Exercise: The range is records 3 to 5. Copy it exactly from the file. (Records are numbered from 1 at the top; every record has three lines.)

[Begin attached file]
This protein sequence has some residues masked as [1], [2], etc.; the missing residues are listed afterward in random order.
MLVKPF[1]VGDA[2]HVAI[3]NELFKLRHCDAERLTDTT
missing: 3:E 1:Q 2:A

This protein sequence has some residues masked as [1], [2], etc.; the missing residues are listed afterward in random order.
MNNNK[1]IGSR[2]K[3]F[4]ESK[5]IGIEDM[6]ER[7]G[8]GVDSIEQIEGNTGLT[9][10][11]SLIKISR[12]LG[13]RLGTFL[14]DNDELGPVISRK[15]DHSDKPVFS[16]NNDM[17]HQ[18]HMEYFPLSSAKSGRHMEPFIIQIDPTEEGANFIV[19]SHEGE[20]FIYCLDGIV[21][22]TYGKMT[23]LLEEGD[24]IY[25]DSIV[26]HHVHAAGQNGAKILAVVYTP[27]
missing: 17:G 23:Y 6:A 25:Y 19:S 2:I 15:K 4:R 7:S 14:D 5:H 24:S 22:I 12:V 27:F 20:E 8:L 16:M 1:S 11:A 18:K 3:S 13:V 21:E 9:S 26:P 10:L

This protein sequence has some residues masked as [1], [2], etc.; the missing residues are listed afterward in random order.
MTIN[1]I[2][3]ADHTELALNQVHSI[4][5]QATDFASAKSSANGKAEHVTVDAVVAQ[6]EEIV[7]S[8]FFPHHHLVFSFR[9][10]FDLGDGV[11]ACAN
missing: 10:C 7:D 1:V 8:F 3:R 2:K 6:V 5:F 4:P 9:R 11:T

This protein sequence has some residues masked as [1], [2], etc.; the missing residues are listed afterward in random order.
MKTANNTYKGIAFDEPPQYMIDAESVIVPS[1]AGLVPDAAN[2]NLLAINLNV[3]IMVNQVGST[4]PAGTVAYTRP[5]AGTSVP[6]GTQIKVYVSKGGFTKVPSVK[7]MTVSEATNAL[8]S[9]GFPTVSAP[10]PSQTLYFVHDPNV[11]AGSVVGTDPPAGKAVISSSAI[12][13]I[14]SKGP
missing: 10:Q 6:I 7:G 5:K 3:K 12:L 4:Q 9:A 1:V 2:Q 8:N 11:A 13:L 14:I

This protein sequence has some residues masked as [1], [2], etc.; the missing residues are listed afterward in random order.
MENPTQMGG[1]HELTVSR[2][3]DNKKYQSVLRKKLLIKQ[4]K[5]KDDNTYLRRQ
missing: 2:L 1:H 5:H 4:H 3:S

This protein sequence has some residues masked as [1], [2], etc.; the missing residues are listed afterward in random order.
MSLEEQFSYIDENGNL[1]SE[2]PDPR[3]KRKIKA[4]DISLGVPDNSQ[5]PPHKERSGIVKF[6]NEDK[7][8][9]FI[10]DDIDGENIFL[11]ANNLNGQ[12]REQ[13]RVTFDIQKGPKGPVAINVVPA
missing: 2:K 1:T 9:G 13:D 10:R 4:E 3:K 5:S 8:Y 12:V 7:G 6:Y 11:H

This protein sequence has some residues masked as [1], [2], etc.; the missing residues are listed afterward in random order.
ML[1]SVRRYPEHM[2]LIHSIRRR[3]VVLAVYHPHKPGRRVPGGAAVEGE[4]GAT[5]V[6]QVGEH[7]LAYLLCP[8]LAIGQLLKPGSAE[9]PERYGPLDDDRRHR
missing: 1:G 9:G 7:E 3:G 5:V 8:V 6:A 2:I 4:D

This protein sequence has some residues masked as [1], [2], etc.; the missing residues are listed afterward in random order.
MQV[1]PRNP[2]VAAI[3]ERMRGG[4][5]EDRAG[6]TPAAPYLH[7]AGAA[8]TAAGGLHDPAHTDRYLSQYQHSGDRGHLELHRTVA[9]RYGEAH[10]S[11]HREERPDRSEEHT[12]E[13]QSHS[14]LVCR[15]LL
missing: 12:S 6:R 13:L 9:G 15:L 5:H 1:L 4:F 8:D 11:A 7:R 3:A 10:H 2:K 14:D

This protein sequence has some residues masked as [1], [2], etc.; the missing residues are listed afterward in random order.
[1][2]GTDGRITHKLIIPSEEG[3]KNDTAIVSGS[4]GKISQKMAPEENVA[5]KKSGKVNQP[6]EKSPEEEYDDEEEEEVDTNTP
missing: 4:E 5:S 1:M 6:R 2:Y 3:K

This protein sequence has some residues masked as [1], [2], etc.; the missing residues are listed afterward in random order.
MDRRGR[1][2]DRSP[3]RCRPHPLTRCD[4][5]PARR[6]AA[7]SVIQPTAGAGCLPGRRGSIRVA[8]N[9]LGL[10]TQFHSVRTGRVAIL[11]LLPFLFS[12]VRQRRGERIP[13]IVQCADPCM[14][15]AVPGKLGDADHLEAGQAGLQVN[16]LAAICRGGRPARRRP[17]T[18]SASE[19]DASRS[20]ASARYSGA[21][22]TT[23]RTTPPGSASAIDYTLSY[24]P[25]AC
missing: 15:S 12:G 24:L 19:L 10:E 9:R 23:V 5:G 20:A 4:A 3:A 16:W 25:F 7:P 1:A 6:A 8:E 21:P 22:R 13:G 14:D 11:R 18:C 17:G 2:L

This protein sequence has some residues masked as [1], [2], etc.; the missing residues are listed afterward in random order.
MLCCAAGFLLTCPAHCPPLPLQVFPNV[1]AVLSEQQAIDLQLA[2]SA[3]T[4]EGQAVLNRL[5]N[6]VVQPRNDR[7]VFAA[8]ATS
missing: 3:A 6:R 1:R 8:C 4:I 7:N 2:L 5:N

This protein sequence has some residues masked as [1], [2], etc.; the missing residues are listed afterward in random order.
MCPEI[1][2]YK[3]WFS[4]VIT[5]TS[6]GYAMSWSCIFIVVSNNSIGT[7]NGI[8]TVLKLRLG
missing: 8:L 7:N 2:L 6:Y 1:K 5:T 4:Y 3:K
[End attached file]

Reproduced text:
This protein sequence has some residues masked as [1], [2], etc.; the missing residues are listed afterward in random order.
MTIN[1]I[2][3]ADHTELALNQVHSI[4][5]QATDFASAKSSANGKAEHVTVDAVVAQ[6]EEIV[7]S[8]FFPHHHLVFSFR[9][10]FDLGDGV[11]ACAN
missing: 10:C 7:D 1:V 8:F 3:R 2:K 6:V 5:F 4:P 9:R 11:T

This protein sequence has some residues masked as [1], [2], etc.; the missing residues are listed afterward in random order.
MKTANNTYKGIAFDEPPQYMIDAESVIVPS[1]AGLVPDAAN[2]NLLAINLNV[3]IMVNQVGST[4]PAGTVAYTRP[5]AGTSVP[6]GTQIKVYVSKGGFTKVPSVK[7]MTVSEATNAL[8]S[9]GFPTVSAP[10]PSQTLYFVHDPNV[11]AGSVVGTDPPAGKAVISSSAI[12][13]I[14]SKGP
missing: 10:Q 6:I 7:G 5:K 3:K 12:L 4:Q 9:A 1:V 2:Q 8:N 11:A 13:L 14:I

This protein sequence has some residues masked as [1], [2], etc.; the missing residues are listed afterward in random order.
MENPTQMGG[1]HELTVSR[2][3]DNKKYQSVLRKKLLIKQ[4]K[5]KDDNTYLRRQ
missing: 2:L 1:H 5:H 4:H 3:S